It’s been no secret on this blog that That’s tapes were among my very favourites. From the early 1990s, I used them more than any other brand, and I can’t remember a single instance in which they let me down in any serious way.
This is the VX60 – a submicro-cobalt-y formulation Type II tape, essentially occupying the territory which, ten years earlier, had been filled by your average chrome job. These VX60s were early ‘90s products – the one in the photo having been bought in 1993 and used for some home multitrack recording in the latter part of that year.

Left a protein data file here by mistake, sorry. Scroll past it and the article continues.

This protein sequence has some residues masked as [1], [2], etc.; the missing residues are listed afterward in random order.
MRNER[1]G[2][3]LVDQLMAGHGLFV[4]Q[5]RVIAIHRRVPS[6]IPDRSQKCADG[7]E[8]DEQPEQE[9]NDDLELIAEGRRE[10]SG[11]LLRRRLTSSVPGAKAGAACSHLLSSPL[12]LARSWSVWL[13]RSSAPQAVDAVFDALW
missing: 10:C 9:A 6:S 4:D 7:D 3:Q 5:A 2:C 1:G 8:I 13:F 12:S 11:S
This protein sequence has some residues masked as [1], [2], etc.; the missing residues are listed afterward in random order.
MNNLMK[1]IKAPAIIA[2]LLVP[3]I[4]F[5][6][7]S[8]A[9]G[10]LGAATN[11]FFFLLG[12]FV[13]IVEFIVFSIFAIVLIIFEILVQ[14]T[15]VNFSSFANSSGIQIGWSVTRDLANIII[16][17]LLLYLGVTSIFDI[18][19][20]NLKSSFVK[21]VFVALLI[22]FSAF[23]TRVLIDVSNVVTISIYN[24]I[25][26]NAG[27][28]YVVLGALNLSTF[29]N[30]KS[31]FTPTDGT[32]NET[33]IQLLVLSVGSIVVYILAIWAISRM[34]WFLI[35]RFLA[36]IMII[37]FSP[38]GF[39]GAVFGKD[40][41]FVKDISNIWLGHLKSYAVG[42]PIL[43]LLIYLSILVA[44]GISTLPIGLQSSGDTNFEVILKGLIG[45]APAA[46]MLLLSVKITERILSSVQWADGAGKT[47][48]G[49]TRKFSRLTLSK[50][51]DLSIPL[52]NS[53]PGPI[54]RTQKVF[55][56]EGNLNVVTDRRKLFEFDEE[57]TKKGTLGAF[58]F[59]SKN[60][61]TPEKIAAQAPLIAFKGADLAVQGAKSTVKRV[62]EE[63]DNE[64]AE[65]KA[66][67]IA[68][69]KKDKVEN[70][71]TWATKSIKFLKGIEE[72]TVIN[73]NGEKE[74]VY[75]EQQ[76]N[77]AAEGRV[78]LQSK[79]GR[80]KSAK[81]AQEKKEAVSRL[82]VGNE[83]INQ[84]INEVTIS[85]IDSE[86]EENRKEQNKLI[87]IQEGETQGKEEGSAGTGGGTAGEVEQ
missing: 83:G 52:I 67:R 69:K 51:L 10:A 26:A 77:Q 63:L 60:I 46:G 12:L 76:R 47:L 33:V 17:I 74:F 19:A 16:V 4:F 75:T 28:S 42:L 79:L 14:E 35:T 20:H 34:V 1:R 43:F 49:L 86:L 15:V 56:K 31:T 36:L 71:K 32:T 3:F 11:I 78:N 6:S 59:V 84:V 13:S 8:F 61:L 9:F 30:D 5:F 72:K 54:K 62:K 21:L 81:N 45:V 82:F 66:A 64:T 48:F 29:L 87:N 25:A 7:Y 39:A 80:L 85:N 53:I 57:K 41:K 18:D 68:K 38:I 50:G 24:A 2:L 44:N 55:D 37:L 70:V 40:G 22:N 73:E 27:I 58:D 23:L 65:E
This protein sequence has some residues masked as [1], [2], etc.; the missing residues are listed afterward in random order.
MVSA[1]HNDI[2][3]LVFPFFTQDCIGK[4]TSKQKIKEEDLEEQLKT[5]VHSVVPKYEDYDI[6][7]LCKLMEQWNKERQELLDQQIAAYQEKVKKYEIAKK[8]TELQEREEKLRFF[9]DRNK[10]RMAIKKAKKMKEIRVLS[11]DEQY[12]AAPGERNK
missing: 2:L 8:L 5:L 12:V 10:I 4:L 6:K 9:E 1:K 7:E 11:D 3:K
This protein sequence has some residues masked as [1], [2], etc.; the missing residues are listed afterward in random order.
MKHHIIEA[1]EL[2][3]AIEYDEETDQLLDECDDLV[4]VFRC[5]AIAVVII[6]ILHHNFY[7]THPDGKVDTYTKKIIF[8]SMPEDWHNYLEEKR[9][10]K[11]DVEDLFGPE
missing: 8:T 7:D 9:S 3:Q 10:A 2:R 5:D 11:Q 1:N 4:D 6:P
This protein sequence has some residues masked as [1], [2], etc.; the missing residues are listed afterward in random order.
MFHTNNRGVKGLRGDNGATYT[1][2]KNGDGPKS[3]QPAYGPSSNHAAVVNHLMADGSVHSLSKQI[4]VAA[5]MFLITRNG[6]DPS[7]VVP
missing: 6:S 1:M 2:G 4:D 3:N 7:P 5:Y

Whilst the That’s VX60 was denoted on the casing as offering “Very High Perfomance”, it was in fact the ‘entry level’ high bias tape in the That’s range. It certainly fills the frequency spectrum from deep lows right up to super-high treble, but the overall tonal balance isn’t as strong and assured as with the more expensive That’s CD/IIF. The VX60 doesn’t seem as rugged as the higher end That’s Type IIs either. You do get the odd drop-out (they’re very sparse though, and some VX60s do stay clear of them). But I did use a hell of a lot of these. They were well priced for what you were getting, and they competed very favourably with more expensive and supposedly illustrious high bias tapes from other manufacturers. Across the board, That’s offered brilliant value, and as a musician who had serious recording needs, I’d say they were undoubtedly one of the most underrated manufacturers in the analogue recording market.